St Stephen, Walbrook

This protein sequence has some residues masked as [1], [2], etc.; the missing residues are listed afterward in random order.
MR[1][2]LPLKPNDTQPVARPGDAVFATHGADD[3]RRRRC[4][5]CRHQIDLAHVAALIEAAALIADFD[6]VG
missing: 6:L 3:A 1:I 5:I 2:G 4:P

In the second century A.D. a temple of Mithras stood on the bank of the Walbrook, a stream running across London from the City Wall near Moorfie1ds to the Thames. In this temple Roman soldiers sought valour and virility in shower-baths of hot blood from slaughtered bulls. After the recall of the legions to Rome in 410 A.D. the building became a quarry; the locals left only the foundations. These were discovered when Bucklersbury House was built in 1953-1957, and they are preserved to this day. However, there were no foundations of the Christian church which stood on the site and was a going concern in 1090 A.D. when it was given to the monastery of St. John by Eudo, Dapifer (cupbearer) to Henry I. It was Saxon, not Norman, and must have been built on the Mithraic foundations to hallow a heathen site. This could have been as early as 700 A.D., or as late as 980.   The first stones of the new Church were laid on 17th December, 1672, by the Lord Mayor of London, the Lieutenant of the Tower of London, one of the Chicheley family, six members of the Court of the Grocers' Company (patrons of the Church), the Rector, two churchwardens and four other parishioners. Two months later the Vestry gave Wren 'or his lady' a silk purse with twenty guineas for 'his great care and extraordinary pains taken in contriving the design of the Church' - the usual formula for the person who designed a building, indicating that the design had been finalised. Wren's chief draughtsman was given five guineas; like Wren, he had been working simultaneously on designs for the Church as well as for St. Paul's Cathedral.  The 63 feet (19 m) high dome is based on Wren's original design for St Paul's, and is centred over a square of twelve columns of the Corinthian order.